Did you know that high blood pressure, or hypertension, is now defined as having a blood pressure (BP) of 130/80? With this new measurement, experts estimate that 46% of U.S. adults have Stage 1 hypertension. Here are what is now defined as ‘normal’ and ‘elevated’ blood pressure and ‘stage 1’ and ‘stage 2’ hypertension:
- Normal: Less than (<) 120 systolic, and less than 80 diastolic, or <120/80
- Elevated: 120-129/<80
- Stage 1 hypertension: 130-139/80-89
- Stage 2 hypertension: Greater than (>) 140 systolic, and greater than 90 diastolic, or >140/90
The top number, systolic pressure, measures that of your arteries when your heartbeats. The lower number, diastolic pressure, measures the pressure of your arteries between heartbeats.
High blood pressure is dangerous and becomes increasingly so as it rises. Here, we are going to talk about the potential dangers of high blood pressure (HBP) and things that you can do to improve your blood pressure health.
Here Are 5 Dangers Of High Blood Pressure You Don’T Want To Ignore
“High blood pressure (hypertension) can quietly damage your body for years before symptoms develop. Left uncontrolled, you may wind up with a disability, a poor quality of life or even a fatal heart attack.” – Mayo Clinic Staff
Danger #1: Heart Attack Or Heart Disease
High blood pressure damages the body if left unchecked. Remember that the health of blood vessels is vital for every part of the body, including organs, to receive the blood-oxygen it needs to function. Hypertension raises the risk of various heart-related diseases and disorders, including:
Coronary artery disease: This disorder affects the arteries responsible for supplying blood to the heart. CAD causes the narrowing of these arteries, cutting off needed blood-oxygen. CAD may lead to heart attack, chest pain, or irregular heartbeat.
Heart failure: The strain that hypertension places on the heart will cause it to weaken. Eventually, the heart may not be able to sustain the extra work required of it, which may lead to heart failure.
Danger #2: Brain Damage
The brain requires a steady supply of blood to operate. When this blood supply drops, brain cells may begin to die, leading to potentially life-threatening or debilitating health complications. These complications include:
Transient ischemic attack (TIA): A short-term disruption of blood supply that’s usually the result of a blood clot. A TIA is a big warning that someone may be headed for a full-on stroke.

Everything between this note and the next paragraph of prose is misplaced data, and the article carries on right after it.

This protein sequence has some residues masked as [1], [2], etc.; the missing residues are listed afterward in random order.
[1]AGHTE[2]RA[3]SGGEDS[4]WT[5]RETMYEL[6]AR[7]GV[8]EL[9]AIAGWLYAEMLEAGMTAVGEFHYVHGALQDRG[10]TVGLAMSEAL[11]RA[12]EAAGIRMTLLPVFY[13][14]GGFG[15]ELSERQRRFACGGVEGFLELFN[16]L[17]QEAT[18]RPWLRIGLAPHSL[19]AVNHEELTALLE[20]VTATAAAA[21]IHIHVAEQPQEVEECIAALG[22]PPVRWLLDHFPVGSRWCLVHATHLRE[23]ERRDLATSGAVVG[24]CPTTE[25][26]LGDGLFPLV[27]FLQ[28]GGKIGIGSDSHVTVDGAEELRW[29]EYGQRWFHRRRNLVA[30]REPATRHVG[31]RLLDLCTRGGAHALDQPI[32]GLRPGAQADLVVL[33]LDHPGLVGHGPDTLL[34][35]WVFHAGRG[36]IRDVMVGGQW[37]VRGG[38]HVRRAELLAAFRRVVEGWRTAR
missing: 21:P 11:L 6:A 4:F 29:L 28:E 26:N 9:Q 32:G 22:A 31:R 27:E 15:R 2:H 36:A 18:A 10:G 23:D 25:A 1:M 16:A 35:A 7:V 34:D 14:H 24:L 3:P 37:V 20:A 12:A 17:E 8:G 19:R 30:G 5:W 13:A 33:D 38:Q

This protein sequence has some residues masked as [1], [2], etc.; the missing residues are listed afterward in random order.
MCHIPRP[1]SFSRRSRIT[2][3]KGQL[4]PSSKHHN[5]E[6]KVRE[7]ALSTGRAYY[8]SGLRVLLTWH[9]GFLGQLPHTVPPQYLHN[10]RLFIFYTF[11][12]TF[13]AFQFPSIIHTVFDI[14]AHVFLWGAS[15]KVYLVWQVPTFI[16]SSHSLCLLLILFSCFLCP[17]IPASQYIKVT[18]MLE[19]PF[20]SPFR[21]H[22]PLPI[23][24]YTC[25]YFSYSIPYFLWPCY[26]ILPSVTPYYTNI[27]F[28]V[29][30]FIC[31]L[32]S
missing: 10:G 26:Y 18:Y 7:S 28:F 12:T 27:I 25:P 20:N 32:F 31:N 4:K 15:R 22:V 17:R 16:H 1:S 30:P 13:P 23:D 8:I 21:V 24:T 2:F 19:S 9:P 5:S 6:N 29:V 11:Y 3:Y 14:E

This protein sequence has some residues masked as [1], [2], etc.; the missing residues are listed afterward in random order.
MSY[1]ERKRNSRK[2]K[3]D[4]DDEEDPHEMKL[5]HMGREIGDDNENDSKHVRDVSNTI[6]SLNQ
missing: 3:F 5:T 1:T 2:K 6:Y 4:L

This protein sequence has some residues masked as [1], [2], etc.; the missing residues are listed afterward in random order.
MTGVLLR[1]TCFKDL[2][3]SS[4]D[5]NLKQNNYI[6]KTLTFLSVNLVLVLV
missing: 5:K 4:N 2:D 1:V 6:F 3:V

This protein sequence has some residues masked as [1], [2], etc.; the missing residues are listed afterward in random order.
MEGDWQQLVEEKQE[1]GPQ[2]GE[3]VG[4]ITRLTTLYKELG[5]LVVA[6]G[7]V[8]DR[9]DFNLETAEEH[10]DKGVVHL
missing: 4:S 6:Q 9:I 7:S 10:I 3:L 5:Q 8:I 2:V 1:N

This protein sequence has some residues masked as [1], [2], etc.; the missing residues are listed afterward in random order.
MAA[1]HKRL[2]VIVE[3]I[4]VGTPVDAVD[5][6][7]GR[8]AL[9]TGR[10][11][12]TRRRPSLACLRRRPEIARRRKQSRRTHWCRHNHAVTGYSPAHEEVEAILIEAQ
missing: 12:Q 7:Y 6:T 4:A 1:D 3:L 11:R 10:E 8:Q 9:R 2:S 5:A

Impairment: The brain is responsible for cognitive processing, an energy-intensive task which is dependent on blood-oxygen. When blood supply is disrupted, it can no longer function at standard capacity, thus risking impairment.
Stroke: A stroke is the worst thing that can happen to the brain. At this stage, brain cells are rapidly dying. Without medical intervention, a stroke may lead to disability or death.
Danger #3: Kidney Damage
Our kidneys’ primary responsibility is filtering waste out of the blood – a process that, in itself, requires sturdy blood vessels. High blood pressure can cause all sorts of kidney problems, including:
Aneurysm: When something obstructs a blood vessel, it may lead to a buildup of fluid which forms a bulge, or aneurysm. When the blood vessel wall can no longer contain the fluid that’s been building up, it may burst.
Kidney scarring: Scarring of the kidneys is usually the final step before kidney failure. Kidney scarring can occur for a variety of reasons, including disease, drug abuse, HIV, or diabetes. Since scarring occurs in a cluster, the kidney may not be able to filter out waste – which may lead to failure.
Kidney failure: When a kidney cannot filter waste from the blood, dangerously high levels of fluid and waste may build up. The organ can only handle so much damage before it fails entirely.
Danger #4: Eye Damage
You may have noticed the tiny, web-like vessels in your eyes. Like all other blood vessels, those in the eyes can become damaged by high blood pressure. Such concerns include:
Fluid buildup: Known as choroidopathy, fluid buildup that occurs under the retina – a result of porous blood vessels – can cause eye damage. It may result in blurred vision, scarring, or loss of vision.
Nerve damage: The optic nerve is responsible for transferring images received by the retina to the brain. When damaged due to a restriction of blood, the optic nerve can become damaged. As a result, bleeding of the eye or vision loss may occur.
Danger #5: Systemic Damage
While this last danger is broad, it is crucial to understand all of the potential complications of hypertension. These often appear in forms such as sexual dysfunction, osteoporosis (loss of bone density), gout, and insomnia.
Every area of our body depends on a regular flow of blood. While the main complications are listed here, the truth is that high blood pressure can weaken or damage nearly every part of the body.
The Keys To Blood Pressure Health
A balanced diet, physical activity, and a proactive approach to your health can effectively prevent hypertension. Let’s get a bit more specific.
Maintain a healthy weight
Your weight may be the most crucial factor in determining whether or not hypertension becomes a chronic issue. Losing even five to ten pounds can help prevent hypertension.
Eat right and exercise
While this advice may sound a bit monotonous, it is nonetheless accurate: eating a healthy and balanced diet is critical, not only to overall health but blood pressure health.
Get your BP checked
Since doctor’s visits cost an arm and a leg, if your BP is a concern to you, think about purchasing a blood pressure machine. By comparison, these portable machines are very affordable. Check if your BP is in the range of 120-129/80-89. If your readouts are higher than average, you may want to consult your healthcare provider.